In the second part of the study, the bilinguals participants saw each interlocutor on video produce a word or a made-up word and they simply had to decide whether the item was a real word or not by pressing one of two keys. Seventy five percent of the time, the Basque and Spanish interlocutors presented words in the language they had spoken during the familiarization phase (the experimenters called this the congruent trials since they corresponded to the language they had used before) and the remainder of the time, they produced words in the other language (the incongruent trials). Thus, the monolingual speakers surprised the participants at various points by uttering words in the wrong language. Until this happened, the participants did not know that the interlocutors also spoke the other language. As for the bilingual interlocutors, they presented words in the one or the other language equally.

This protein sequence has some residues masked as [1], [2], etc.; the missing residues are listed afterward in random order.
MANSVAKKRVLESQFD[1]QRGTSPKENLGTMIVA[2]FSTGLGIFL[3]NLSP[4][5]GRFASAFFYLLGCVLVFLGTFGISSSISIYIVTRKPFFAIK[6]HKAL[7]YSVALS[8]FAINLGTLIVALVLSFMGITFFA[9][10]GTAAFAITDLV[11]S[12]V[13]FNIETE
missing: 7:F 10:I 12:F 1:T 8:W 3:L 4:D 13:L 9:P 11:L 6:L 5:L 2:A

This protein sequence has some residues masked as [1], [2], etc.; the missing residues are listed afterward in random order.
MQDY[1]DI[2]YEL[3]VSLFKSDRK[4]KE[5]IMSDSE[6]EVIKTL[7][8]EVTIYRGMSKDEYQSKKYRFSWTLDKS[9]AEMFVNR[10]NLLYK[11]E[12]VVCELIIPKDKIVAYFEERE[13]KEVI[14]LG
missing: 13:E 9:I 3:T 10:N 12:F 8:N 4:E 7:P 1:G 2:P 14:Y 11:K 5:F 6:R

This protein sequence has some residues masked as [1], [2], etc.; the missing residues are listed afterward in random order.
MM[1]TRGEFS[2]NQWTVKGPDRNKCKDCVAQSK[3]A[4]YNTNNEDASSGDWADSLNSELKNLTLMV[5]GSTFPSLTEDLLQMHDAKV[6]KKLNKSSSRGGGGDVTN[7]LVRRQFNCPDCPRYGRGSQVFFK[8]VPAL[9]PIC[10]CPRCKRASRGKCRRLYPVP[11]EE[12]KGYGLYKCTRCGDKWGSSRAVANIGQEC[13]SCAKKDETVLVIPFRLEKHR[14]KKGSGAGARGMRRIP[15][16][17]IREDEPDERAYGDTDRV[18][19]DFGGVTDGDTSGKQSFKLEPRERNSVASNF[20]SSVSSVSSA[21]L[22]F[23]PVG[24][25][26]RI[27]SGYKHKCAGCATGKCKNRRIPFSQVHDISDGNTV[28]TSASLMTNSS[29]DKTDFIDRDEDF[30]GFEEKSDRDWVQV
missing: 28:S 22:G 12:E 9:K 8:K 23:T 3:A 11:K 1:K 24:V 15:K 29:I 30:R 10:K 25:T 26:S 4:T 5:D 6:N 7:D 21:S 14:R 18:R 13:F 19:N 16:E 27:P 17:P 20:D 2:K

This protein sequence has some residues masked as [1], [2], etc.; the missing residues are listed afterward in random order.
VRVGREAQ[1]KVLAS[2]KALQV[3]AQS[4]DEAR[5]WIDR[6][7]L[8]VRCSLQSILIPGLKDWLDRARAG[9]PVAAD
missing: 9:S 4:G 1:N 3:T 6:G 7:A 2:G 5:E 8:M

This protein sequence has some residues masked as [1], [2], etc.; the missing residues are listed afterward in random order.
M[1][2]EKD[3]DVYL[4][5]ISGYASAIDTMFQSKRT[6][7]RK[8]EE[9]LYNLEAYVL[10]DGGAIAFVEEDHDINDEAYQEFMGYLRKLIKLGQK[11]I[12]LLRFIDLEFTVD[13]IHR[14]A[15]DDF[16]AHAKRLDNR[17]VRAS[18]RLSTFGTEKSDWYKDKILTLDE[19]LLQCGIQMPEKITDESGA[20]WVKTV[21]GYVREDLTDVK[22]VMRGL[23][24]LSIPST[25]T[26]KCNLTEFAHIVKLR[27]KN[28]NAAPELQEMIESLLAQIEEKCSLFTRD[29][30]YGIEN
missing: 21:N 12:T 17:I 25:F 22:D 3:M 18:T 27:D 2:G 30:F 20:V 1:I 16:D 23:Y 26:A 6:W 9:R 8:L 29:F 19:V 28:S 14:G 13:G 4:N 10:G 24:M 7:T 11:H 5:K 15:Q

The results showed the importance of interlocutor identity when bilinguals process speech. The participants responded faster to words produced in the language associated with the monolingual interlocutors during the familiarization phase (e.g. Spanish words produced by Spanish interlocutors) than to words produced by them in the other language (e.g. Basque words produced by these same Spanish interlocutors). As for the words produced by the bilingual interlocutors, in the one or the other language, they were responded to the slowest.